I did manage to make it to Dalaran, but it took some proper leveling and some purposeful corpse runs. I did nearly everything I could find to make myself a proper hunter, and World of Warcraft seemed to be making it easier as updates went on. Having to pay money for training became a thing of the past after a few game patches, I only needed a bow on my person after another space of time. Eventually, I even was able to get a proper mount with some friendly assistance from guild-mates who remembered and greatly enjoyed my traveling tendencies. I had become rather nicely situated in my chosen group, and since they were rather concerned about the lengths I would go to in order to reach the same places they could, they eventually convinced me that I was in desperate need of raid-tier gear. They took me through dungeons filled to the neck with everything from wolves to undead abominations that were at least ten Tauren tall (or very large bull men, I promise, they’re huge). When I’d managed to gain a few levels, reach close to where they were, they took me to take on the Lich King himself. Needless to say, the loot there made sure that I was able to make Eonys look and perform a little more like the hunter she was meant to be.



A lot happened during that time, more than armor, more than raids. The friends that practically dragged me to the level cap came and went, and I was rather alone at times. Another two expansions came out, the first changing much of the landscape I had so thoroughly explored, and the next managed to give me a bow, a shoulder piece, and a very shiny cloud serpent companion that I never knew I needed. I am now at a level that I can personally kill Deathwing the World Destroying Aspect of Death on my own. And somehow along the way, the game had becomes something I’d “needed”, though I’m quick to say it’s not in a sheer addictive “I MUST PLAY” kind of feeling. It was more of a “I’ve got to go visit Eversong and catch some fish, maybe throw a little feast of sorts for the guild” or a “I should fly to the Valley and check on my material farm” kind of feeling. At this point, I’ve played for 10 years, nearly half my life, and it’s almost as if I’m going to visit a home town to see what’s still there and what isn’t. All the while, WoW has made sure it isn’t boring. New areas surface on the map, and I immediately go to scout the landscape. A new elusive creature is lurking in the shadowy fields in the South of Draenor, and I may be able to ride it if I can get the mount-item to drop from it. There’s going to be a round of Cards Against Humanity for the guild this evening, come hang out and be raunchy with the people you’ll be raiding with next Tuesday. I won’t go so far to say that World of Warcraft is “more than a game”, because I do admit that it is a game, and little more in an objective sense.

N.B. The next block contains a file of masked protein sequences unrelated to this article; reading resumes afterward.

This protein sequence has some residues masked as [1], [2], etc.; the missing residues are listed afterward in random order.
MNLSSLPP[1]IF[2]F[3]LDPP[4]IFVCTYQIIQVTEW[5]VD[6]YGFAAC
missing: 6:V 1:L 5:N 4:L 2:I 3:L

The one thing I am certain of is that there is a magic circle, a context that I’ve come to be familiar with in a way that I did not entirely recognize until recently. I didn’t come into the game and feel an immediate attachment, it was built. It was a circumstance that me and many other players can connect with and relate between us all, even outside the game. It’s an odd little sense of stability to take part in, with enough change, space, enough to do that there is something for nearly everyone who wants to play can find a niche. You could play the auction house, make enough gold that you could buy nearly anything you desire. You could raid and claim items for yourself to show your achievements and determination. There is a whole world and a lot of lore to learn and explore. There are even people writing their own tales, entire communities of storytellers role playing within the environment. Or, you can take to hacking each other apart, if that’s your shtick. All of this, such a wide variety, is available right there, and even after all the time I have played, there is still more to explore and do. There are a lot of reasons to stay, old ones and more being added or refined on top of that.



Eonys and I sure are happy about it, so what’s not to like?